Robocall company blames Pinellas elections officials for botched Election Day calls
When robocalls from the Pinellas elections office mistakenly told thousands of people Tuesday that they had an extra day to vote, elections supervisor Deborah Clark pointed the finger at a California-based vendor she hired to make the calls.
The robocall company was supposed to finish the calls Monday, telling people in a recorded message that they had until "tomorrow'' to vote, Clark said.
Instead, she said, CallFire Inc. of Santa Monica made more than 12,000 calls on Election Day, so that "tomorrow" reference implied that people could still vote or turn in absentee ballots on Wednesday.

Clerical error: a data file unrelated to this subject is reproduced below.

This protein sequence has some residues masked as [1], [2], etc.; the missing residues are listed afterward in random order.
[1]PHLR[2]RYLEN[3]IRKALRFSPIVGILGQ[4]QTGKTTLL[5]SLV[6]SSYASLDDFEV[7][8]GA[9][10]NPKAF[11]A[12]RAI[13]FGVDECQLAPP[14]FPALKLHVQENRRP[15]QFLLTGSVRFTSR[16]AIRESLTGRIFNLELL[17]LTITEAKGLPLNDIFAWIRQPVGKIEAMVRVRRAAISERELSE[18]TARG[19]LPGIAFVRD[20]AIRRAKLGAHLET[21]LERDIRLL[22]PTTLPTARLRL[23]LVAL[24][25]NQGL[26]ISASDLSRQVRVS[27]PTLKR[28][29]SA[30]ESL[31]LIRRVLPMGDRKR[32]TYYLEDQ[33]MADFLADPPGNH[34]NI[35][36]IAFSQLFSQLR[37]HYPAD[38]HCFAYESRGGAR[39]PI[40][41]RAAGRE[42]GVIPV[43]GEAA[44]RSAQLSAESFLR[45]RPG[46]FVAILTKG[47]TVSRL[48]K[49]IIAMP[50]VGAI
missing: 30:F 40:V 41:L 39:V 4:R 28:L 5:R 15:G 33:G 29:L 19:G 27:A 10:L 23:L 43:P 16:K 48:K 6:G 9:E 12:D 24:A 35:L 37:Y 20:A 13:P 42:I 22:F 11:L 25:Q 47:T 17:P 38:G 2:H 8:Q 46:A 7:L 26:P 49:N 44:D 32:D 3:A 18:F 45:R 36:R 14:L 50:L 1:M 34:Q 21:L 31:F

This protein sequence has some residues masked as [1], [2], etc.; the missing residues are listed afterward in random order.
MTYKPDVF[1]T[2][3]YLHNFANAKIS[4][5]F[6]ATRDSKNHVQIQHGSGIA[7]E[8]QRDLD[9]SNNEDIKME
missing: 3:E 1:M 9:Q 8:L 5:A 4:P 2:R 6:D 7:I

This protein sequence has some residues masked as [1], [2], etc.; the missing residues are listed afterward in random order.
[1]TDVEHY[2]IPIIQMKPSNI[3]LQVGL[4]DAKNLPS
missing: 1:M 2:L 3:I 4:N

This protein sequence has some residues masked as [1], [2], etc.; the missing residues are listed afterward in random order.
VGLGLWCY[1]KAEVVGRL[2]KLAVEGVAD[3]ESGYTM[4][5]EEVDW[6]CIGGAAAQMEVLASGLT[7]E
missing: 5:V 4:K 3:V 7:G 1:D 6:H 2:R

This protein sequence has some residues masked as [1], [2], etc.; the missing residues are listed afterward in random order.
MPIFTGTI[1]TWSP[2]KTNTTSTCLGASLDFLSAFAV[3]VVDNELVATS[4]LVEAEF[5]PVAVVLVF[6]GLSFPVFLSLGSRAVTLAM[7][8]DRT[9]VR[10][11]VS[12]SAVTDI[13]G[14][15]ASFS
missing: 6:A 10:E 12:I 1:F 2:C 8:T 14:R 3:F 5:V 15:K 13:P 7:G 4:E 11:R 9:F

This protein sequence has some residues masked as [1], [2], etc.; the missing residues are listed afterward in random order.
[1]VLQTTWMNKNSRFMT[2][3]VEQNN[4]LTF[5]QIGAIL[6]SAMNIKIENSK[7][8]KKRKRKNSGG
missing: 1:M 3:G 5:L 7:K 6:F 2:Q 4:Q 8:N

"We used a vendor to do this. The vendor was supposed to finish the calls" on Monday, Clark told the Tampa Bay Times on Tuesday. "What the vendor did this morning (Tuesday) was go ahead and complete the calls without consulting us, using the script from yesterday."
That's simply not true, CallFire CEO Dinesh Ravishanker said Wednesday. He said he checked the Pinellas account and found that both the recorded message and the calls were completely controlled by someone in the elections office, who launched the calls manually.